Europe: For the refugee crisis, hope has been postponed

Article published on March 3, 2016
Article published on March 3, 2016

The EU summit from February 18th to 19th wasn’t just about a potential Brexit. The refugee crisis was also up for discussion – as hope dies at last.

The hall is empty, awaiting the next press conference. As rumor has it, the heads of state are still dining. Six hours in all. Merkel has already stated her intention of finding agreement among the 28 member states. But that could take some time.

My tired eyes wander to the wall, where the mission of the European Council is posted in all languages of the member states. Europe, "unification of the diverse". It’s a distorted concept these days. The newspapers here are full of reports on the latest developments in the Brexit debate. At the same time, people are massing at European borders, and refugee camps are filling up.

Refugee Crisis on the back burner?

The focus of the meeting was apparent: UK, UK … and a dash of the refugee crisis. A journalist asks how the crisis developed. European Parliament President Martin Schulz has a clearcut answer: "If all European member states were to participate in the distribution of refugees, either via legal mechanisms or voluntarily, there would be no crisis." 

Schulz further explains that the crisis developed because "a large percentage of countries are acting as though they are not affected by the stream of refugees fleeing from terrorism, civil war and persecution." It’s cynical, Schulz said, that countries responsible for causing the crisis in the first place now are criticising the European Union for its lack of a meaningful response.

"If all participate. If there’s distribution based on fair criteria. If we register people at hotspots," Schulz said, "If we concentrate on the people from Iraq, Syria, from areas where brutal conditions exist, then we can definitely deal with the situation."

His words are reminiscent of Merkel's famed "Wir schaffen das" (We can do this). But maybe it’s also realistic and important to sustain the community belief in finding a common solution. Schulz explains: "The EU is as strong as its member states want it to be. But if the member states aren’t prepared to accept their responsibility, the union will suffer."

Numbers speak for themselves

While the EU president emphasises the people and their suffering in his statement, others eye the numbers. Given the framework of the Dublin refugee agreement, it’s unthinkable and untenable that Austria should shoulder the burden for accepting refugees on behalf of all of Europe, that's according to Austrian Chancellor Werner Faymann. But is the Dublin agreement really the issue? Wasn’t that issue settled a few months ago?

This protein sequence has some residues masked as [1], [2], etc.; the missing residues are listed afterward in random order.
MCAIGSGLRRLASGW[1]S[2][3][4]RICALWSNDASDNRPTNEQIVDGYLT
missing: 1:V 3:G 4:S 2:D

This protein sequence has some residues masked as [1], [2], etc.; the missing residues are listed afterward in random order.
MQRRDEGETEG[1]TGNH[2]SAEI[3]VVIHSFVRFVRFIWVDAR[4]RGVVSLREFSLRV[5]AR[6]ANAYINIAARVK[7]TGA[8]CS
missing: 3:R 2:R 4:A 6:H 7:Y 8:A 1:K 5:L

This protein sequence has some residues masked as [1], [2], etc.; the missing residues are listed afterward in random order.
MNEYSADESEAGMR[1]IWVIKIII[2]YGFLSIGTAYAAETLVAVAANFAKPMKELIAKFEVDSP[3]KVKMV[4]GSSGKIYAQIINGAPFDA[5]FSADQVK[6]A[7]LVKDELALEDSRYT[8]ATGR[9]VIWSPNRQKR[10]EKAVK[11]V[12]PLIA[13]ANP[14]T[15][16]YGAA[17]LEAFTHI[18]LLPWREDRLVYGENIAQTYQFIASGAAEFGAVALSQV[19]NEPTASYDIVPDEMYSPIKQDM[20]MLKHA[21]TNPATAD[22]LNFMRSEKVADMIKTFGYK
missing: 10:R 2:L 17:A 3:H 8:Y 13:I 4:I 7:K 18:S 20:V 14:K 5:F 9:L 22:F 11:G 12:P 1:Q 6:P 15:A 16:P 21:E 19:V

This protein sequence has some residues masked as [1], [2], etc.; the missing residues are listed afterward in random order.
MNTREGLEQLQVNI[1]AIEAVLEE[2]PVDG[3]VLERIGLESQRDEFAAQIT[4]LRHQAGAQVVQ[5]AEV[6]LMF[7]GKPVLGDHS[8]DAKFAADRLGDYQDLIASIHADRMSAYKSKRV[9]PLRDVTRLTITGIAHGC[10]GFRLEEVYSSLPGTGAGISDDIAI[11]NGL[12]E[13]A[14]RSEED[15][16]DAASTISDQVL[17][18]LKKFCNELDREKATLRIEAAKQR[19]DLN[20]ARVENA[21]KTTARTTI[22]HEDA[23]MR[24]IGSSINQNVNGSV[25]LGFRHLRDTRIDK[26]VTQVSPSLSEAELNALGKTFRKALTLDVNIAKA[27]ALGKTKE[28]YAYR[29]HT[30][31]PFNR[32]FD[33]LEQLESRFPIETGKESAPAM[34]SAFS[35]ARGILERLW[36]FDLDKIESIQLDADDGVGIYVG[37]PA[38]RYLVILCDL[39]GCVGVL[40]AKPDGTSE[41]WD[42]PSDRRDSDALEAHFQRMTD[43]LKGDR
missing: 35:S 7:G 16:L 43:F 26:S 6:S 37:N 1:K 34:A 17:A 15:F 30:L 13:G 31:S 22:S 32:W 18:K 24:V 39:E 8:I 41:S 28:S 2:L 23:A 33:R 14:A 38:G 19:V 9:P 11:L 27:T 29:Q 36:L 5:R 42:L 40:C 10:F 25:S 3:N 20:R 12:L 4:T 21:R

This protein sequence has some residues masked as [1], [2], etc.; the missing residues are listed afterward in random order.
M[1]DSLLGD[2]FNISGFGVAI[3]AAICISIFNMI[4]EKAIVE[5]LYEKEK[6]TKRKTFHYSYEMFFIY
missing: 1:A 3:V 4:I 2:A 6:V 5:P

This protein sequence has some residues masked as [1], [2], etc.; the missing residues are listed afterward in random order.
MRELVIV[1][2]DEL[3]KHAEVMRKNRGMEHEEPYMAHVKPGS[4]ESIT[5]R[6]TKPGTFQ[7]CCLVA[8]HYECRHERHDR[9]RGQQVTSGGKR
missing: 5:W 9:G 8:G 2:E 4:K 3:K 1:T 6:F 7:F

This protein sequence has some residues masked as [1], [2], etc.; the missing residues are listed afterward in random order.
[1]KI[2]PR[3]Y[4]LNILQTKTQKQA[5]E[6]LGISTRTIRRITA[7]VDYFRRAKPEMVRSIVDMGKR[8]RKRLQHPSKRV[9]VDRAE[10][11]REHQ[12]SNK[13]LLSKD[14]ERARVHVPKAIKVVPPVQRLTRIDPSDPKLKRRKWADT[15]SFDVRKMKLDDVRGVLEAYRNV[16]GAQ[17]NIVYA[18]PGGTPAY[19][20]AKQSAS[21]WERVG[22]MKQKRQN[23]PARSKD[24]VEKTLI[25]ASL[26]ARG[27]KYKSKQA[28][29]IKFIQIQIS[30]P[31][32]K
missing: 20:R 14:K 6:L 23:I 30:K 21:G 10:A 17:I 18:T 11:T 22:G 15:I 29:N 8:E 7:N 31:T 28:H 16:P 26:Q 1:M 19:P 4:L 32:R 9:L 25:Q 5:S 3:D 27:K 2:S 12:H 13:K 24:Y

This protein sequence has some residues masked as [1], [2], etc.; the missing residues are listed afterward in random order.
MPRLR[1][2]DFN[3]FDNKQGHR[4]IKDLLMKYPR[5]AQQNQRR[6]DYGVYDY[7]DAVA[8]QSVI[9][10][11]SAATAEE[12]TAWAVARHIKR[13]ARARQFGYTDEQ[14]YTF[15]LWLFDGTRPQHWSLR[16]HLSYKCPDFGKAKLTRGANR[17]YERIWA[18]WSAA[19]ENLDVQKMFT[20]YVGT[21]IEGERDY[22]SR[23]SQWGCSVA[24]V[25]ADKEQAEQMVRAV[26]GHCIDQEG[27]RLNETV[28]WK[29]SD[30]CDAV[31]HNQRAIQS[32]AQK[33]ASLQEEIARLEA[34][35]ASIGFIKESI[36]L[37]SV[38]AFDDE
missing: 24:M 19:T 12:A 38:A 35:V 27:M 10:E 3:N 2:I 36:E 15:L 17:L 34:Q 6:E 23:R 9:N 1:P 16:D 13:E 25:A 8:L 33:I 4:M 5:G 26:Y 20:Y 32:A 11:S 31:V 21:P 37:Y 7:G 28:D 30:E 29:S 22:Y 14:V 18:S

Faymann discusses the refugee situation in terms of numbers that represent the people that Austria has accepted in the context of the refugee crisis, but it’s not clear from his statement that there are human beings behind those numbers. But he does explain that, whatever can’t be resolved at the borders, has to be achieved with an equitable distribution of refugees within Europe.

A long night

Late in the evening, Angela Merkel presents an outline that all 28 member states can agree on. The main goal is to end the stream of migrants and to reduce illegal immigration based on an EU-Turkish action plan, Because of the recent terror attacks in Ankara, the details will be hammered out at an upcoming March EU summit.

There’s an urgency in the air as it becomes clearer that some countries will take unilateral steps. Austria, for example, will reduce the number of refugees it will accept and other countries are closing their borders completely. With the potential for a big surge in refugee numbers in spring, Merkel declares it’s critical to reach a decision in order to hold the union together.

One big foreseeable change is a NATO mission to secure the EU’s external border. There’s also talk of more cooperation between Frontex (the EU border security agency) and the Turkish coast guard. A second step would be to begin a process for a legally based resettlement of refugees from Turkey to the EU. But transportation issues aren’t the main focus – what’s really at stake is the security of Schengen. According to Merkel, the first results of new policies should become apparent by March.

"We need a certain amount of time to evaluate those results and we will take that time," Merkel says.

In general, there’s a feeling that time is running out, and the conference participants look tired. Discussions continued until there was a consensus because, after all, Brexit remains on the agenda for the following day.


This translation was completed by Bob Berwyn